The Florida State Seminoles would like to believe that old bromide about controlling their own destiny with two games left to play and a national championship bowl berth at stake. But it’s not that simple. Their tunnel vision has been blinded by the headlights of a runaway scandal on a collision course with the apex of college football season. Squinting harder than anyone is quarterback Jameis Winston.
Winston — and anyone who cares about FSU — is waiting to find out whether he will be charged with sexual assault. An investigation into the Dec. 7, 2012, incident involving Winston and a female student is nearly finished. Florida State athletes are prohibited from competing if they are charged with a felony.
The case — along with the Heisman bronze statue and the crystal national championship football — is in the hands of state attorney Willie Meggs. If he decides to prosecute, neither of those trophies will be coming to Tallahassee.
The one person you would not want to be if you were in Florida’s capital city is Meggs. He can’t win. Prosecute and he will be criticized by fervent fans and state power brokers for coming down unfairly on Winston in a year-old, he-said, she-said case just when the No. 2 Noles are poised to play for the Atlantic Coast Conference championship and against Alabama for the BCS national title.
Winston, 19, is the Heisman Trophy favorite. Ballots for the Dec. 14 ceremony are out.
If Winston is charged, Alabama’s AJ McCarron leaps to front-runner and Winston, who may have already lost some votes, becomes persona non grata.
If Meggs decides not to prosecute, he will be criticized for giving a pass to yet another wayward athlete who is above the law, for promulgating the concept that celebrities are entitled to a different standard of justice. Meggs, a FSU graduate, will be called a good-ol’-boy who trampled the rights of a young woman whose voice echoes those of many who are sexually assaulted but never heard because they are silenced by the stigma of being a victim and the horrific, uphill battle of winning such a case.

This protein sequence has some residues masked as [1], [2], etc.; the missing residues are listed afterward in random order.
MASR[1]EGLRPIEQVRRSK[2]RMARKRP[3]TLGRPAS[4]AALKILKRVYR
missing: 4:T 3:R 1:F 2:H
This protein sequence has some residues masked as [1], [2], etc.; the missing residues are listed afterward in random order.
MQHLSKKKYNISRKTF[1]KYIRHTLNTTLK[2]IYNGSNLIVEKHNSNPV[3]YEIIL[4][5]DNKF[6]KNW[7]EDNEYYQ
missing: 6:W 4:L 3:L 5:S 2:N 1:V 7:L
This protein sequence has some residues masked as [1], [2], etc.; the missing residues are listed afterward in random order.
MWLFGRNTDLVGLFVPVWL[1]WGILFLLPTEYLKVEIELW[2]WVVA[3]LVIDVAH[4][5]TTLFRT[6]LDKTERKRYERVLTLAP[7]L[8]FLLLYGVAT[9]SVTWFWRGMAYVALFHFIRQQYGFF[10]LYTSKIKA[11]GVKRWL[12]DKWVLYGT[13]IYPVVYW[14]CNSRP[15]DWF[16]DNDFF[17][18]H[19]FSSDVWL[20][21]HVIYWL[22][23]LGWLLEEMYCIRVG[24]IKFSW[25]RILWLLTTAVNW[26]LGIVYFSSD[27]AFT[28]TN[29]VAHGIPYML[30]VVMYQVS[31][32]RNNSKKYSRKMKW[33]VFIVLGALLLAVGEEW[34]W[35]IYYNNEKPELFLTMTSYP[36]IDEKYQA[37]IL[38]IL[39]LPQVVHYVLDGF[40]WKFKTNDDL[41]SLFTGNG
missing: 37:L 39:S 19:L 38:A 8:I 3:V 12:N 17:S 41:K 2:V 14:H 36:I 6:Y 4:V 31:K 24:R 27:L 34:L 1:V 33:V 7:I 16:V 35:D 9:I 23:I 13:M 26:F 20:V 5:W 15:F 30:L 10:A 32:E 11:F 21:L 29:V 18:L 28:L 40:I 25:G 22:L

Yet the one person you would want making this decision if you were Winston or the alleged victim is Meggs. He is 70 years old and serving his seventh and last term. The former police officer has dedicated his career to the state attorney’s office. He’s tangled with FSU sports stars before and has not bowed to the worship of them or former coach Bobby Bowden.
“It’s a damn hard job, but I’ve never seen Willie do a favor for the athletes or the school,” said attorney David McGee, who started with Meggs as an intern in 1975. “The political stuff rolls off his back. He’s a hard-headed son of a gun. He won’t care much because he’s not running for re-election again.
You can’t be in that town and not get cases involving FSU athletes. They are 19-year-old boys feeling their oats. The biggest mistake is to listen to politicians or media or fans. You only listen to the cold, hard facts.”
The facts are still being sorted out, especially because Meggs inherited a case initially mishandled by Tallahassee police. The alleged victim called police at 4 a.m. and didn’t identify the suspect. A month later, when she did identify the suspect, why wasn’t a DNA sample taken? Why wasn’t Winston’s name added to the case file? Why did Winston’s lawyer think the case was dropped while the police say it was never closed, only rendered inactive in February when the alleged victim said she no longer wanted to pursue prosecution?
In a statement, the alleged victim’s family said her attorney, Patricia Carroll, was told by a detective that in “a big football town” the victim “needs to think long and hard before proceeding against him because she will be raked over the coals and her life will be made miserable.”
Not untrue, said McGee, who has prosecuted rape cases.
“It’s a disservice if you do not advise them up front how the victim’s morals and motives will be questioned even more than those of the accused,” he said. “These are often complicated scenarios. Sometimes, the people involved don’t even know what really happened because they had a bellyful of liquor. It’s a difficult process, and if you lose, it’s devastating.”
Based on what is known, including the 11-month lag time, DNA evidence that Winston will argue shows only consensual sex and two witnesses in his favor, the case does not appear to be provable beyond a reasonable doubt, McGee said.
“This one is a dog, and if I’m in the state attorney’s office, I don’t want it,” he said. “It’s a problematic, one-on-one case. Willie has to ask, ‘Can I win it?’ If he says no, it’s not ethical to take the case.”
Adding to the problematic nature, at one point she said she did not want to prosecute.
“And that was back when he was not ‘amous Jameis,’‚“ McGee said.
A year ago, Winston was a freshman backup. Today, he is the most dynamic college quarterback in the land. But his powers on the field are useless while he waits.